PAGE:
07 January 2018


There’s a reason why I distrust conversion stories and ‘personal journeys’. The dirty secret is that I don’t really have one, though writing one has always been something of a temptation. It’s a strong temptation, this narrative-building. It’s not like I can point to Dante’s Inferno or anything as a catalyst for conversion. Every time I attempt it, in fact, it often feels like I’m being interrogated at a trial. Why should my story be of any interest? Isn’t there a bit of falseness, of self-display, of navel-gazing about the whole damn thing? Of course there is. Even my post attempting to delve into these neuroses of mine was a grand display of self-indulgence pretending not to be (which, of course, is the point).

The truth is this. I could point to long-standing childhood friendships I have with (now-lapsed) Greek Orthodox Christians. I could point to readings I’ve done, with Berdyaev, Bulgakov and Bede being most prominent among them. I could point to places I’ve been. I could point to wise and patient priests who influenced me. I could point to the crucified peoples, the downtrodden poor whom God loves. I could point to my own tenuous family connexions with places important to Orthodoxy. I could point, then, to an Eastern European-ness that might shade into Eurasian-ness. I could point to the Yugoslavia or to the Czechoslovakia in some peripheral degree, and to the ‘Byzantine’ nature of those projects.

And look: all of the foregoing is true, each for a certain valence of ‘true’. But, as you will note, it’s pretty much also all fragmentary. There’s not much of a ‘story’ there that wouldn’t be, at some level, a lie if I tried to tell it in a linear fashion, to make a ‘journey’ out of it, or to interpolate my own will within it. If you asked me to, I probably could pick up each fragment, examine it, and then show how it might have contributed to my catechumenate and chrismation. Retrospection can and will lend new shades of meaning to events and experiences previously ignored. But any attempt to cobble those fragments together on my part into any kind of ‘spiritual journey’ would have a ring of untruth even to my own ear, unless it looked like James Burke’s Connections.

We do live in an age where grand narratives are suspect, sure. But it also happens to be an age of Tumblr, Snapchat and Facebook. By this point, we’re used to carefully curating, arranging and massaging our selves into tailor-made identities that are more or less consumer fashions. And one of the things that has struck me about the Internet-driven market in Orthodox conversion stories seems to be that many of them – not all, but enough to blip on my BS-o-metre – are a shade too sentimental, a hair too Hallmark, a jot too just-so. As it turns out, I haven’t had such neat straight lines to draw even on this blog; and I actually have to wonder if that isn’t for the best. Note that I’m not saying that the people who write such literature aren’t sincere, at a certain valence of ‘sincerity’, or that they aren’t committed Orthodox Christians. But at some level, trying to learn from experience (our own or others’) and make sense of it all is really what we’re all doing anyway, and – pardon the Lewis paraphrase, it comes with the territory – if truth was something easy then it wouldn’t really be true.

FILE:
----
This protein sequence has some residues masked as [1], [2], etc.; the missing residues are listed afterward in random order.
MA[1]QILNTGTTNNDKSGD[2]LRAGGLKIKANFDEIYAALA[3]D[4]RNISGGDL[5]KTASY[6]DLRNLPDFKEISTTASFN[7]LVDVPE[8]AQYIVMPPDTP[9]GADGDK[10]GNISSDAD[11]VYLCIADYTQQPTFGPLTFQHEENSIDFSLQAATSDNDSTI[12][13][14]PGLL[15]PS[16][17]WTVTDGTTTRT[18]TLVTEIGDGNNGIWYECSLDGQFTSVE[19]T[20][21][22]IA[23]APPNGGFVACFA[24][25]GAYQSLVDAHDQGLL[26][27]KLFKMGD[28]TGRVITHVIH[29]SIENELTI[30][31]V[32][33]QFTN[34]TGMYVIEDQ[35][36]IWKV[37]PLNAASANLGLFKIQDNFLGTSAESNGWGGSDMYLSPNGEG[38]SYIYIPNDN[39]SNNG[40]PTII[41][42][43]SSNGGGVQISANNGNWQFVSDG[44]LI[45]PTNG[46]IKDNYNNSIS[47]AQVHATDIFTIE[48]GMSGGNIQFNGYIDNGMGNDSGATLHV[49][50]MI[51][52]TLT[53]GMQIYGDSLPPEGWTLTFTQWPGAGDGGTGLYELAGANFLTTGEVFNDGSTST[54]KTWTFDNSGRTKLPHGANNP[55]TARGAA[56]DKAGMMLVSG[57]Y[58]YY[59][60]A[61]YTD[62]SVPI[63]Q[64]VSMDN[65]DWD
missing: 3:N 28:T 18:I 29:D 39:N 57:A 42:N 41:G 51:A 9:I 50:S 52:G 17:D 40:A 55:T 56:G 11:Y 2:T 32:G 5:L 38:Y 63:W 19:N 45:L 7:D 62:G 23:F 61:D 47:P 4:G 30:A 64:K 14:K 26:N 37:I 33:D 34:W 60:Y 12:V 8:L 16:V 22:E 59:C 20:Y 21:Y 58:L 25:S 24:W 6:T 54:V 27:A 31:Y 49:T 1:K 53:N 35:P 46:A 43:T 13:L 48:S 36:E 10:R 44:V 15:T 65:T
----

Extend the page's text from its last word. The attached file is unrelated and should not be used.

One of the things I learned, then unlearned, and continually try to relearn is: it’s okay to show up at church broken – in a literal sense, fragmented – because ultimately that’s how we are. That’s how I first darkened the door of an Orthodox church. That’s how Fr. Valery at the Saint Alexander Nevsky chapel found me. That’s how Jesus Christ knows I still am, and from which I trust He will fix me with whatever small aid I can render Him. And the same applies to whatever story we tell ourselves about ourselves. How did I convert to Orthodoxy? Pfff. Beats me. I’ll let you know when I figure it out. But the answer’s ultimately likely to be Forever Storm or something.


  1. I share your dislike of personal testimonies. They are especially irritating when the teller elaborates with unnecessary details.

  2. Indeed! Though it's really more the ego trip thing that gets to me. I understand it, and I can see that temptation within myself, so I'm not condemning the people who do it.

  3. People need to appear important. Most normal people know they are broken.God knows how it was too as He became human exactly like us though without sin.
    " What if God was one of us, just a slob like one of us?".
    DreRod and Fredericka Mathewes Green are just too precious.